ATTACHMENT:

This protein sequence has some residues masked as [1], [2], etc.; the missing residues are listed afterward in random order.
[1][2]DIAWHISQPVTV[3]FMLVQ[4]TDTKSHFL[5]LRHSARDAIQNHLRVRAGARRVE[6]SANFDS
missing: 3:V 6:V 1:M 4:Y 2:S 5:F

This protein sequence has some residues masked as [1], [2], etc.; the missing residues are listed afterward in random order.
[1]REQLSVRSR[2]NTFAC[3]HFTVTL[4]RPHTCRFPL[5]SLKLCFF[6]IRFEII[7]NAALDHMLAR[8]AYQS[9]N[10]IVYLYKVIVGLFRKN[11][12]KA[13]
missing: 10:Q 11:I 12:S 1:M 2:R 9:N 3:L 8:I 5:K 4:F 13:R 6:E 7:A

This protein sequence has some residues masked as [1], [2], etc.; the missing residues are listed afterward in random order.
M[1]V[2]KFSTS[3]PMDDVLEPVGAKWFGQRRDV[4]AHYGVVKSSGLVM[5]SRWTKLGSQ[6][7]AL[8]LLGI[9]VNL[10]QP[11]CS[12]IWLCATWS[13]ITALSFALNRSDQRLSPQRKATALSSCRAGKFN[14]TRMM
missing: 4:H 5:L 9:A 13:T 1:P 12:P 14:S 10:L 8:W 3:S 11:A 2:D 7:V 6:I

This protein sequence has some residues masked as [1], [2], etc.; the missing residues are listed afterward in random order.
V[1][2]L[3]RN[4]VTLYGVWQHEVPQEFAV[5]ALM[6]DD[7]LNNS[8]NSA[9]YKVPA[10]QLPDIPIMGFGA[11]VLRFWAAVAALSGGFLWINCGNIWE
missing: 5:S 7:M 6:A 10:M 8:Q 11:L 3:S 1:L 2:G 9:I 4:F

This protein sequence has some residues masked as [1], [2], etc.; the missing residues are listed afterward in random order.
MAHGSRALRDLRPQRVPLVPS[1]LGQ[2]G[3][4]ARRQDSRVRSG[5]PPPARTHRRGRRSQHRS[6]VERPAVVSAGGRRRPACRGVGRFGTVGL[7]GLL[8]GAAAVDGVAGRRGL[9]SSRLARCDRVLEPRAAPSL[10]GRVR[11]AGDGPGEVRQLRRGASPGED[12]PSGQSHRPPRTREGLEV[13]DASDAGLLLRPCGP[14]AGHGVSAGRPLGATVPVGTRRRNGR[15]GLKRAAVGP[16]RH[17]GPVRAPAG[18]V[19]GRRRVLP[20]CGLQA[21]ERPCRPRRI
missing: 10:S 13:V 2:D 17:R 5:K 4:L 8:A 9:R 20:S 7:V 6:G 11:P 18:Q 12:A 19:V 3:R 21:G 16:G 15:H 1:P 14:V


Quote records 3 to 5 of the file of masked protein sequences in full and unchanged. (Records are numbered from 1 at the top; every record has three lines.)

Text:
This protein sequence has some residues masked as [1], [2], etc.; the missing residues are listed afterward in random order.
M[1]V[2]KFSTS[3]PMDDVLEPVGAKWFGQRRDV[4]AHYGVVKSSGLVM[5]SRWTKLGSQ[6][7]AL[8]LLGI[9]VNL[10]QP[11]CS[12]IWLCATWS[13]ITALSFALNRSDQRLSPQRKATALSSCRAGKFN[14]TRMM
missing: 4:H 5:L 9:A 13:T 1:P 12:P 14:S 10:L 8:W 3:S 11:A 2:D 7:V 6:I

This protein sequence has some residues masked as [1], [2], etc.; the missing residues are listed afterward in random order.
V[1][2]L[3]RN[4]VTLYGVWQHEVPQEFAV[5]ALM[6]DD[7]LNNS[8]NSA[9]YKVPA[10]QLPDIPIMGFGA[11]VLRFWAAVAALSGGFLWINCGNIWE
missing: 5:S 7:M 6:A 10:M 8:Q 11:L 3:S 1:L 2:G 9:I 4:F

This protein sequence has some residues masked as [1], [2], etc.; the missing residues are listed afterward in random order.
MAHGSRALRDLRPQRVPLVPS[1]LGQ[2]G[3][4]ARRQDSRVRSG[5]PPPARTHRRGRRSQHRS[6]VERPAVVSAGGRRRPACRGVGRFGTVGL[7]GLL[8]GAAAVDGVAGRRGL[9]SSRLARCDRVLEPRAAPSL[10]GRVR[11]AGDGPGEVRQLRRGASPGED[12]PSGQSHRPPRTREGLEV[13]DASDAGLLLRPCGP[14]AGHGVSAGRPLGATVPVGTRRRNGR[15]GLKRAAVGP[16]RH[17]GPVRAPAG[18]V[19]GRRRVLP[20]CGLQA[21]ERPCRPRRI
missing: 10:S 13:V 2:D 17:R 5:K 4:L 8:A 9:R 20:S 7:V 6:G 11:P 18:Q 12:A 19:V 3:R 21:G 16:G 15:H 1:P 14:V